We asked what his favorite food is, he said Pizza!

Quintin’s best friend is Richard, and chickens are his favorite animal.

When Quintin grows up, he wants to play in the NBA.

Lastly, we asked Quintin what his two favorite things about the Boys & Girls Club are: 1) Basketball, 2) Food!
B&G February Calendar
The Boys & Girls Club have announced their calendar of events for February! Click HERE to see what activities they have going on this month.

Contact Youth Director Paige Moilanen at 715-779-3722 with any questions.
Gichiayaa'aag - Elderly Services
Library Trip
Wednesday, February 19
9:00-10:30 AM
Corny Day Trip
Thursday, February 20
Leaving at 9:30 AM
Monthly Elders Meeting
Friday, February 21
Meeting at the Dining Center 10-11:30 AM
If interested in attending any of these events, please feel free to call Elderly Program a few days before scheduled event at 715-209-6892 or 715-779-3746

Click HERE for the entire Elderly Activity Menu for February
Elderly February Meal Menu
Click HERE for the Elderly Food Menu for February
Contact Elderly Services for more information:
Elderly Dining Site: 715-779-3746 ext. 3511
Office Phone: 715-779-3706 ext. 5018

Click HERE for the Elderly Nutrition Program Information.

Click HERE for the Gichiayaa'aag website.
Treaty Natural Resources
Styrofoam - What's the Deal?
By Linda Nguyen, Environmental Director

What do throw-away coffee cups, soup bowls, and trays all have in common? None of them can be recycled at the Red Cliff Transfer Station.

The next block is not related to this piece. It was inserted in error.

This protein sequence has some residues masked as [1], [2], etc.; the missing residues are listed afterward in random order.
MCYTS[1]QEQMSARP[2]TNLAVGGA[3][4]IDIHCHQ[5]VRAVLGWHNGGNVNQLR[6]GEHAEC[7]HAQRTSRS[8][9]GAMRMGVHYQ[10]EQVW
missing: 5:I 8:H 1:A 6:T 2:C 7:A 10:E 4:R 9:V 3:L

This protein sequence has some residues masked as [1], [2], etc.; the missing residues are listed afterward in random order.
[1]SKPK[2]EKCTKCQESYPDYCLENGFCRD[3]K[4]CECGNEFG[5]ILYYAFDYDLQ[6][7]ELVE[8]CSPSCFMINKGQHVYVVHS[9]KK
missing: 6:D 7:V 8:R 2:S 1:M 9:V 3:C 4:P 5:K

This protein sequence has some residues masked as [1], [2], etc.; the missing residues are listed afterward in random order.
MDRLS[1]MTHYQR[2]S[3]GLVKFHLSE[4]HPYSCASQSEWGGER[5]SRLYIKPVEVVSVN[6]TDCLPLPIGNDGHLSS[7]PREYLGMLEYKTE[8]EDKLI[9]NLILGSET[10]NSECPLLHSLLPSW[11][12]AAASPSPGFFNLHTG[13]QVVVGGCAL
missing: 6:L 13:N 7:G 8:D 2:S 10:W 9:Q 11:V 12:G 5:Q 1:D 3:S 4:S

Some commercial mailing houses may accept packing peanuts, but for the most part, community recycling centers do not accept throwaway foam food containers.

Also, styrofoam does not decompose in the environment under normal circumstances. Much like plastic, styrofoam is made from a polystyrene-based petroleum product that is not biodegradable. Plastic takes hundreds of years to decompose, and styrofoam takes much longer because it is a stronger form of plastic, while it can also release hazardous toxins into the environment.

When it is littered in the environment, turtles and fish can mistake it for food, and can lead to death.

How do we reduce styrofoam litter in the environment and landfills? Some cities like New York City, Seattle, Minneapolis, and San Francisco have banned styrofoam!

Here at Red Cliff, we can reduce styrofoam litter by reducing our usage of it. Some ways include:
-Take your own containers to restaurants for any leftovers.
-Hold off on purchasing single-use cups, plates and bowls. Instead, use reusable cups, plates, and bowls.
-Avoid using non-recyclable packaging for mailings
-If you have to use single-use, use plant based or compostable materials.

Some restaurants in the area, like Maggie’s, uses these!

I challenge each and every one of you to help clean up and protect our natural resources!
Click HERE to view the Treaty Natural
Resources Division Winter Newsletter!

See Legendary Waters Section Below for Events
Legendary Waters Resort & Casino
Legendary Idol Audition: February 19
Annual Dart Tournament
New Deals and Promotions
Click HERE to visit the Legendary Waters Resort and Casino website.
Business Spotlight:
Rustic Makwa Den & Wolftrack Guides
Looking for a winter adventure off the beaten path? Rustic Makwa Den and Wolftrack Guides offer several breathtaking snowshoe and ice cave tours on Lake Superior’s South Shore.